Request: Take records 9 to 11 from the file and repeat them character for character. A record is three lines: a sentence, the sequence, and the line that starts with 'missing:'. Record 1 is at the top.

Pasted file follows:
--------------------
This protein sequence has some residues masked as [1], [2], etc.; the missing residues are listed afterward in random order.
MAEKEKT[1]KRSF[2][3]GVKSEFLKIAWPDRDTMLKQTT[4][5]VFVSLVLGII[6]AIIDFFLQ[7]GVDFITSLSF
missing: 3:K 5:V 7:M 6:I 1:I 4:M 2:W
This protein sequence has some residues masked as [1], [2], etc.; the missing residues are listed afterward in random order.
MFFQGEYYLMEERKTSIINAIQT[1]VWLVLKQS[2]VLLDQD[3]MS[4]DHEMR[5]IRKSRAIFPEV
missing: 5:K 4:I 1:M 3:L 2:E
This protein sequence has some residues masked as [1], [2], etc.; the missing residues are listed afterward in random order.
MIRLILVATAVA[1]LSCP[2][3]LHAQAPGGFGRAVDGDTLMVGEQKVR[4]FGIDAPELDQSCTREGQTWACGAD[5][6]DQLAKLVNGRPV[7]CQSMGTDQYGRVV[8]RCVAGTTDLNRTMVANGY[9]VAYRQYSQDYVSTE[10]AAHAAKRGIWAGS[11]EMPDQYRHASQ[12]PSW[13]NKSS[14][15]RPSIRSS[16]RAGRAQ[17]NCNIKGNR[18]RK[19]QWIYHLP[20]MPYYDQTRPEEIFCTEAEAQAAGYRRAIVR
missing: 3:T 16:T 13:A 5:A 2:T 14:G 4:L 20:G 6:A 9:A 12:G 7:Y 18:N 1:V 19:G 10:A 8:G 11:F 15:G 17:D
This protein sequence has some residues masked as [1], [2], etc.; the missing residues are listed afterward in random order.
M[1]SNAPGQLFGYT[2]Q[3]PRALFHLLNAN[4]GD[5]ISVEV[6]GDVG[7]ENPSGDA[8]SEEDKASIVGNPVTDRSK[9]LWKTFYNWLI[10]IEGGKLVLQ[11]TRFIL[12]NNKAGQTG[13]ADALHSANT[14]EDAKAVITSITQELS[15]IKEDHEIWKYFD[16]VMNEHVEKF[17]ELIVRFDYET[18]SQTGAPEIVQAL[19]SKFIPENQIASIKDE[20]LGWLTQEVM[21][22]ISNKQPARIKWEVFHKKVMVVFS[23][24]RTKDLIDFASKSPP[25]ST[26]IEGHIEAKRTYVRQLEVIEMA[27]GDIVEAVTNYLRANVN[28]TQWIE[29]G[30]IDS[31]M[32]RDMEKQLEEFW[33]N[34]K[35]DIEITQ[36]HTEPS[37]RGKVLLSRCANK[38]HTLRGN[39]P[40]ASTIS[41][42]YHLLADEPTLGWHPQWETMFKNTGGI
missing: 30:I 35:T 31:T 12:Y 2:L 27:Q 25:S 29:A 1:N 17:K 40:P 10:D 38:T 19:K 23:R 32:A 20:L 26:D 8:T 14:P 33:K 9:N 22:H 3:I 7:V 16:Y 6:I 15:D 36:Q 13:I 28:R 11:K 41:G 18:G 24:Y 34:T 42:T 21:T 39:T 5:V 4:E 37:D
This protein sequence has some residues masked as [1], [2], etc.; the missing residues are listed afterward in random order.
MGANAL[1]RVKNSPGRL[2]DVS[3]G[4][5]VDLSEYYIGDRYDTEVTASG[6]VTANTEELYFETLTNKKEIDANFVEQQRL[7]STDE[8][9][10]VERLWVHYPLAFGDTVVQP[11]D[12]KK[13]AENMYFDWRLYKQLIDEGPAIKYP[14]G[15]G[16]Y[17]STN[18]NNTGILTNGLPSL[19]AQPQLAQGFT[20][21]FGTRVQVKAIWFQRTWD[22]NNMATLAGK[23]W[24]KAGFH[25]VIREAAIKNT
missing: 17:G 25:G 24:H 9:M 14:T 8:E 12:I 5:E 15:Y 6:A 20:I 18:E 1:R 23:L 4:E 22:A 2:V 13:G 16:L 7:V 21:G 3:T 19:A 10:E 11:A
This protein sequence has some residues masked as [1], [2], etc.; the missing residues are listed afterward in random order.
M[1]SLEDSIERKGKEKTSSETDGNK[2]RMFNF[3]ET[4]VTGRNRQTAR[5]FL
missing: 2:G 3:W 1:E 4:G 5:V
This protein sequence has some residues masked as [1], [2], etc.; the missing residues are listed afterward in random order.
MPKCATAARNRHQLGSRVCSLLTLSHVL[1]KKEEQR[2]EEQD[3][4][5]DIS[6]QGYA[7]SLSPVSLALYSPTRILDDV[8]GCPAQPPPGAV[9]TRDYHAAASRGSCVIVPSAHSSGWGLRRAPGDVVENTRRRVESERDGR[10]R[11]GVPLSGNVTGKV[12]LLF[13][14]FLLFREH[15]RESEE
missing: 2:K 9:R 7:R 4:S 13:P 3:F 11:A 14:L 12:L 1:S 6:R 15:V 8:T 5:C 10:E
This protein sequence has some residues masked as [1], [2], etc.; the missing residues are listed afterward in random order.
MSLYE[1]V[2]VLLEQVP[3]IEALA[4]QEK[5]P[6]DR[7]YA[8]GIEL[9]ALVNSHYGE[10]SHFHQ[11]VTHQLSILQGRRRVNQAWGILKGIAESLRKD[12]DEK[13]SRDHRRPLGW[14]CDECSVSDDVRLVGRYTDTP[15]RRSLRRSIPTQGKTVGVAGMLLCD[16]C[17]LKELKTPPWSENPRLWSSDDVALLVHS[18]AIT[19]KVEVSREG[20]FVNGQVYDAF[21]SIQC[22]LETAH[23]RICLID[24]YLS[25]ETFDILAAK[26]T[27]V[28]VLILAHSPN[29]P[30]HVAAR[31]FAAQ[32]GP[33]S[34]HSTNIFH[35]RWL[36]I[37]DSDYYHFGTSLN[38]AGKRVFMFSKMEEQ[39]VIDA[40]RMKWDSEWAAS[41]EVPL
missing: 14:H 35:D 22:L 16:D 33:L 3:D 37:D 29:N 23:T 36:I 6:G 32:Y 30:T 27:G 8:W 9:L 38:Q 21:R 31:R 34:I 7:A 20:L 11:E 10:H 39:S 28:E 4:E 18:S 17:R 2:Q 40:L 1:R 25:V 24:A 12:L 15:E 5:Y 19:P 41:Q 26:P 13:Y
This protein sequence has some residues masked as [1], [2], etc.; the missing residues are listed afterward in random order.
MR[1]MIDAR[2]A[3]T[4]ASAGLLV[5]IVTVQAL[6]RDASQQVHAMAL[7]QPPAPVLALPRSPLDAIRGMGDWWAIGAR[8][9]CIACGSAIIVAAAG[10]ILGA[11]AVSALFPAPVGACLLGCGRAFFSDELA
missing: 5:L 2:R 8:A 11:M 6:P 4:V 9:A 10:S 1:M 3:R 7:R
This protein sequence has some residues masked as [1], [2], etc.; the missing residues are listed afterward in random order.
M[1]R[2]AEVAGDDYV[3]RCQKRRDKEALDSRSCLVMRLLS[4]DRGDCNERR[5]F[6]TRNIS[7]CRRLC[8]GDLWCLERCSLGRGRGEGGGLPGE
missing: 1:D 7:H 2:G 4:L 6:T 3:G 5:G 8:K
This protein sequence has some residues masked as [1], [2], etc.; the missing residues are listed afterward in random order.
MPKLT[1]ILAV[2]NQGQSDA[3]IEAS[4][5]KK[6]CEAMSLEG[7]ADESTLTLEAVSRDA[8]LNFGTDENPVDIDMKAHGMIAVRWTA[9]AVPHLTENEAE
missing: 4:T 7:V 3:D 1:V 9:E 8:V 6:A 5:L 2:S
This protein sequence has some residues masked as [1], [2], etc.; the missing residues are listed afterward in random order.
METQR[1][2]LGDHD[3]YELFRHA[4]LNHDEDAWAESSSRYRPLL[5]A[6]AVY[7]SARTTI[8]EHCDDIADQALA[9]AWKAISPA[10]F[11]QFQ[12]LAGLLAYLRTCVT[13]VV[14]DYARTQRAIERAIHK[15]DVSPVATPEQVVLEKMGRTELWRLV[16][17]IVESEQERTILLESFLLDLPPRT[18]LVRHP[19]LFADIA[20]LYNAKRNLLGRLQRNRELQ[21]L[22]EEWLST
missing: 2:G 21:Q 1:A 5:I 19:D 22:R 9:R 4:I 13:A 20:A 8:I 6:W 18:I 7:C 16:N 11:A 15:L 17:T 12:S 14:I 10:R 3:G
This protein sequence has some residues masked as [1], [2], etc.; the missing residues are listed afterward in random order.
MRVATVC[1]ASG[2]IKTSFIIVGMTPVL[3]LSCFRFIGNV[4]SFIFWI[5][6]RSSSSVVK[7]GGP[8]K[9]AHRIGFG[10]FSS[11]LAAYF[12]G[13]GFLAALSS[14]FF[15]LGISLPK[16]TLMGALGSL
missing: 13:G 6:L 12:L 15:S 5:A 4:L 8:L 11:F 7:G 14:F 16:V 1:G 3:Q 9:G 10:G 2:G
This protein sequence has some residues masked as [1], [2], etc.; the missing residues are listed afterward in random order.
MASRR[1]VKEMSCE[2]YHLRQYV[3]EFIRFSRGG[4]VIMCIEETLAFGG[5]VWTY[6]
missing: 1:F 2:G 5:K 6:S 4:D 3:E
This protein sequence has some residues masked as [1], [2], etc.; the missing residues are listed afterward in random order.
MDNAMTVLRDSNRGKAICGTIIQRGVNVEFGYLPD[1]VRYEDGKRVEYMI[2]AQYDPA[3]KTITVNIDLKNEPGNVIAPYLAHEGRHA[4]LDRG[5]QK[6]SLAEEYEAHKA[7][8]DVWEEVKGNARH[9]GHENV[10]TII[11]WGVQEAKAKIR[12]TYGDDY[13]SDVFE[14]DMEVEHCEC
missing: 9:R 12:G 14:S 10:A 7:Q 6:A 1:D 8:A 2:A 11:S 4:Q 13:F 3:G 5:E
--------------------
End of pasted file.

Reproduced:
This protein sequence has some residues masked as [1], [2], etc.; the missing residues are listed afterward in random order.
MR[1]MIDAR[2]A[3]T[4]ASAGLLV[5]IVTVQAL[6]RDASQQVHAMAL[7]QPPAPVLALPRSPLDAIRGMGDWWAIGAR[8][9]CIACGSAIIVAAAG[10]ILGA[11]AVSALFPAPVGACLLGCGRAFFSDELA
missing: 5:L 2:R 8:A 11:M 6:P 4:V 9:A 10:S 1:M 3:R 7:R
This protein sequence has some residues masked as [1], [2], etc.; the missing residues are listed afterward in random order.
M[1]R[2]AEVAGDDYV[3]RCQKRRDKEALDSRSCLVMRLLS[4]DRGDCNERR[5]F[6]TRNIS[7]CRRLC[8]GDLWCLERCSLGRGRGEGGGLPGE
missing: 1:D 7:H 2:G 4:L 6:T 3:G 5:G 8:K
This protein sequence has some residues masked as [1], [2], etc.; the missing residues are listed afterward in random order.
MPKLT[1]ILAV[2]NQGQSDA[3]IEAS[4][5]KK[6]CEAMSLEG[7]ADESTLTLEAVSRDA[8]LNFGTDENPVDIDMKAHGMIAVRWTA[9]AVPHLTENEAE
missing: 4:T 7:V 3:D 1:V 9:E 8:V 6:A 5:L 2:S